Monday, August 17, 2009

If These Hallowed Walls Could Talk...10 Year High School Reunion Recap

If these old halls,
If hallowed halls could talk,
These would have a tale to tell
Of sun goin’ down and dinner bell,
And children playing at hide and seek
from floor to rafter,
If these halls could speak.


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Thanks to the gentle prodding of these lovely ladies
I found myself walking up the steps of this imposing structure on Friday afternoon.
My high school. Holy Names Academy.
As my lovely alma mater states on their site: Holy Names Academy, the oldest continually operating school in Washington State, is a private, Catholic, college preparatory school for girls in grades 9-12. Established in 1880 by the Sisters of the Holy Names of Jesus and Mary, Holy Names Academy has graduated over 8,900 students. This is where Chris usually likes to point out that his graduating high school class had about the same number of students that my entire school had. The class of 1999 had about 110 girls at graduation.

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I was a fairly shy, introverted 14 year old when I arrived at HNA after a rough two years in junior high. I was more interested in books than boys, which was good since there was nary a male teenager to be found in this school. I appreciated HNA's strong dedication to science and math and quickly joined the Earth Science Corps., the pinnacle of nerdiness. I signed on to the rowing team and enjoyed four years as an oarsman (oarswoman?), despite the fact that I never was a standout athlete. Best of all, I found a group of like-minded individuals who were smart, funny, and interested in a wide range of activities.Personally, I enjoyed high school. I liked [most] of my teachers, I appreciated the all-girls environment [no matter how much we complained about it], and I felt that I was strongly prepared for college after four challenging years at HNA. Of course, there were downsides: HNA was founded by Catholic Nuns, and religion classes (every day, for four years) were required. What a complete and utter waste of time. Seriously. HNA: ditch the old, outdated theology courses. Keep the 9th grade curriculum (World Religions) and toss everything else overboard. Or make them optional, to be taken by all the girls whose Catholic parents that want their daughters to have the proper faith-based education. To think of all that time wasted, listening to Sister Rosemary expound upon the intricacies of the Old Testament. Oh! Imagine those art, biology or music classes that I could have taken instead! Writing about it, I find that I'm actually still rather regretful of that wasted time and lost opportunities. Can't you tell?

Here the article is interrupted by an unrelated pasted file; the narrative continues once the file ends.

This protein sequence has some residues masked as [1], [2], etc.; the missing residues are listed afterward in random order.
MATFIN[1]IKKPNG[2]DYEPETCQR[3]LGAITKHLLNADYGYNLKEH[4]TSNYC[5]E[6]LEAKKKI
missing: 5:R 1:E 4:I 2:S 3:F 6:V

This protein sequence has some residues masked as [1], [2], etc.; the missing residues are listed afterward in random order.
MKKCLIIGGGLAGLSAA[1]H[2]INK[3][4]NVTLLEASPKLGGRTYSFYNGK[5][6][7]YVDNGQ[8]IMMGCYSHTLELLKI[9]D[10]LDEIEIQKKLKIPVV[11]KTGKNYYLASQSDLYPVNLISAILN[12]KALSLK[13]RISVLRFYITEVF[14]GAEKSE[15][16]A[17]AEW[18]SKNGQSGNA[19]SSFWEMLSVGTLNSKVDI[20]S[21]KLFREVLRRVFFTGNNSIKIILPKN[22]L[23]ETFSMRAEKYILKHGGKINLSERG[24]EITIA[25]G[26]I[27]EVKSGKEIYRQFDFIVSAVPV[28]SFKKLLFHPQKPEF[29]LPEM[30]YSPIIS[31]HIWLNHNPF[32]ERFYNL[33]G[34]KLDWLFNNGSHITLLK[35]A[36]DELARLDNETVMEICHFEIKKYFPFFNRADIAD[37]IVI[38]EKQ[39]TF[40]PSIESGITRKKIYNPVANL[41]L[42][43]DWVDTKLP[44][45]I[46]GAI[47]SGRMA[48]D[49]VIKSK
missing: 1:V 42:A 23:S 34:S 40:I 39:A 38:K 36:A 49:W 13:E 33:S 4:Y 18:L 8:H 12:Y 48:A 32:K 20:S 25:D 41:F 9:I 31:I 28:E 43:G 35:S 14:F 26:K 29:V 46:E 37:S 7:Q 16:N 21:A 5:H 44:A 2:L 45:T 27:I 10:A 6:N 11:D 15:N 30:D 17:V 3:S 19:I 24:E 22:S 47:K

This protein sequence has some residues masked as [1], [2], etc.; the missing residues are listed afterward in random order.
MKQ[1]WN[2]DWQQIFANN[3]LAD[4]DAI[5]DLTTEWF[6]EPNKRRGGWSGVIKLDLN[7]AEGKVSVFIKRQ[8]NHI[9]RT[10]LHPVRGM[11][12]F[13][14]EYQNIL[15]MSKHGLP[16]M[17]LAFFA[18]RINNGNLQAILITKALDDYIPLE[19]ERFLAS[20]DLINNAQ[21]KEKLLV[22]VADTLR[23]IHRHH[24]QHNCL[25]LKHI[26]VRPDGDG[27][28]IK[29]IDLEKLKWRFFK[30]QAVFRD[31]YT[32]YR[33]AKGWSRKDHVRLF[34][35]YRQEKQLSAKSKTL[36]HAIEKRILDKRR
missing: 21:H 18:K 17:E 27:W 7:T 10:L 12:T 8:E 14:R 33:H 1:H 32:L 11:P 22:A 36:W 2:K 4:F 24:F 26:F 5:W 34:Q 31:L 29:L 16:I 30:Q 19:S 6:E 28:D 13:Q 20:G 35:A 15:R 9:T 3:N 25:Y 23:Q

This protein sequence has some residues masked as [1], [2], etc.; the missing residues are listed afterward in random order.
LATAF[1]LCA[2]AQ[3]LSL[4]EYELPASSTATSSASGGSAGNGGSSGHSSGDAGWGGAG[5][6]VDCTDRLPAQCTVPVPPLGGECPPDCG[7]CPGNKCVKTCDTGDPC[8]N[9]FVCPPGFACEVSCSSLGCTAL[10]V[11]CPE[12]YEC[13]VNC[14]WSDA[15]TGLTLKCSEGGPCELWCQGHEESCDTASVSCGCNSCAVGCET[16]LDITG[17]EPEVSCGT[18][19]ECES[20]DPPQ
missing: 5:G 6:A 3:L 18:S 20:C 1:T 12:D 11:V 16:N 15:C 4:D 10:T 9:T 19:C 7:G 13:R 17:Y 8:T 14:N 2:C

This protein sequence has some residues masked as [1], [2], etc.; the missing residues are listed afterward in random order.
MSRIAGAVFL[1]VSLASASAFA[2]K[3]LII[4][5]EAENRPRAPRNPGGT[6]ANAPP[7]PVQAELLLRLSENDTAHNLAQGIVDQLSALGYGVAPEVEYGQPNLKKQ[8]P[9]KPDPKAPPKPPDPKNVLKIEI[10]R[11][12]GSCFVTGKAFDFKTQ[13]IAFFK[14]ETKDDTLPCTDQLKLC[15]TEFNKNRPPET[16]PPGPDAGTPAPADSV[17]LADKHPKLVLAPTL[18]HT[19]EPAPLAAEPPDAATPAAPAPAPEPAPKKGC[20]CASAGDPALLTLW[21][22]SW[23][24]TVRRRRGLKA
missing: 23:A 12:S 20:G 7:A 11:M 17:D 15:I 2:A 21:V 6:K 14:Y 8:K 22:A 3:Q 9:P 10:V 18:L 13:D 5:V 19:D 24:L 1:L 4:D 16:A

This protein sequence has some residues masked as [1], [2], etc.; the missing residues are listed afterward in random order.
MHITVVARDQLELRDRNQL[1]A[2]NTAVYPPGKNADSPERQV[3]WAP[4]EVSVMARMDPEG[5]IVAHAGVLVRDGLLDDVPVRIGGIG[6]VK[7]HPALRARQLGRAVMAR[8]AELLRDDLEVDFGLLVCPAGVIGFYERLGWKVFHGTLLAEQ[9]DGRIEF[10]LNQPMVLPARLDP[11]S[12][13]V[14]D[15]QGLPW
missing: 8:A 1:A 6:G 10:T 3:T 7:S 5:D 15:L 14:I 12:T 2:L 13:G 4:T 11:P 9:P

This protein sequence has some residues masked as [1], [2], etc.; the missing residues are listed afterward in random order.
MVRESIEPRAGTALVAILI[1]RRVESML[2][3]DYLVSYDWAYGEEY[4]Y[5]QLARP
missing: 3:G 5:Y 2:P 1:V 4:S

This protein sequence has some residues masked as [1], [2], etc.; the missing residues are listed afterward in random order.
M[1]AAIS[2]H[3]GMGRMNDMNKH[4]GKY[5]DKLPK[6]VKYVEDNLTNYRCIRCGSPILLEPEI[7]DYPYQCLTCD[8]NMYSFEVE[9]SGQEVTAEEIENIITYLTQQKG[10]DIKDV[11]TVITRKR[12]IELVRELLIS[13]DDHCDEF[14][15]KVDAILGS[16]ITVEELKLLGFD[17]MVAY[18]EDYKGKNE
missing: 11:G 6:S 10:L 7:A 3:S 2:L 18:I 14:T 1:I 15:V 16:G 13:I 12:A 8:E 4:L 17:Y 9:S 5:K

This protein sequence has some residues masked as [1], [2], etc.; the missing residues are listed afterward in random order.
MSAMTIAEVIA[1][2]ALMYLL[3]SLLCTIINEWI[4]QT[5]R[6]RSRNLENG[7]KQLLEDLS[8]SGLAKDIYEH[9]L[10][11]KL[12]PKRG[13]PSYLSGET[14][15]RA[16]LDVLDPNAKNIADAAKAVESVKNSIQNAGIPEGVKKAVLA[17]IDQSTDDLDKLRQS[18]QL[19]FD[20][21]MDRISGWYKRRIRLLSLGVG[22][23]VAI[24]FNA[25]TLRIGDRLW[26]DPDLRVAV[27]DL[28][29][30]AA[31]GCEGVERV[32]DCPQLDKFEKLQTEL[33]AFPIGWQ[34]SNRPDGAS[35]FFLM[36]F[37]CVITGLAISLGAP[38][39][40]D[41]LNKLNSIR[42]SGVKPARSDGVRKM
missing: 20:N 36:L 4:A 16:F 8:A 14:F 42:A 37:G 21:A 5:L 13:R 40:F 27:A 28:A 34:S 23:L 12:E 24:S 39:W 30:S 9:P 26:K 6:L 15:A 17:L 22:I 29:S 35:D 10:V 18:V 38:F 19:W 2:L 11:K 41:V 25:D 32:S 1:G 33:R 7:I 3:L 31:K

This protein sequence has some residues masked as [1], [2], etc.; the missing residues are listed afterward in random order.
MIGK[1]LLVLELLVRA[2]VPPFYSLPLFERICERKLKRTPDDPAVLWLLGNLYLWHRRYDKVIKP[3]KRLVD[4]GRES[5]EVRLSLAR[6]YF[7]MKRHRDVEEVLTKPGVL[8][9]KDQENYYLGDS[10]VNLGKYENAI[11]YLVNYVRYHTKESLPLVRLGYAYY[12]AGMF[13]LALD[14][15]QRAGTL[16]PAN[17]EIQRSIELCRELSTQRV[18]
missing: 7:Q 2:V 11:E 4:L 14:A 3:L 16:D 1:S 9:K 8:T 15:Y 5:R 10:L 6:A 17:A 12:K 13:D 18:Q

I think this was my locker. Or was it the one next door? How can I not remember this?


This is for all the lovely ladies out there that didn't attend the reunion. This portrait is immediately recognizable:
Generally, I'm pleased that I attended our reunion. There were a number of folks with whom it was nice to reconnect. My classmates have done amazing things: joined the Peace Corps, moved to Hawaii, started their own businesses. I am in awe of their accomplishments.

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I also enjoyed strolling through the halls and remembering times that seemed so very long ago. There are locks on the doors, security cameras in the hallways, and the classrooms are filled with fancy looking technological devices, but the essence of the school hasn't changed one bit. It's old, and rather dusty, but it was a great place for learning. And, I'm sure there is a teacher, somewhere, that is keeping her ruler handy to make sure that every girl's skirt fall no more than three inches above her knees.


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I trust that girls attending the school today enjoy the same level of excellent teaching that I had as a student. Almost all of my favorite teachers have left or retired, which, I suppose, is not unexpected ten years later. For the student's sake, I hope that the rumblings I've heard of teacher unhappiness with the current administration haven't too greatly affected the level of education. HNA's strength was in its teaching body and I was well served by exceptional and inspirational educators.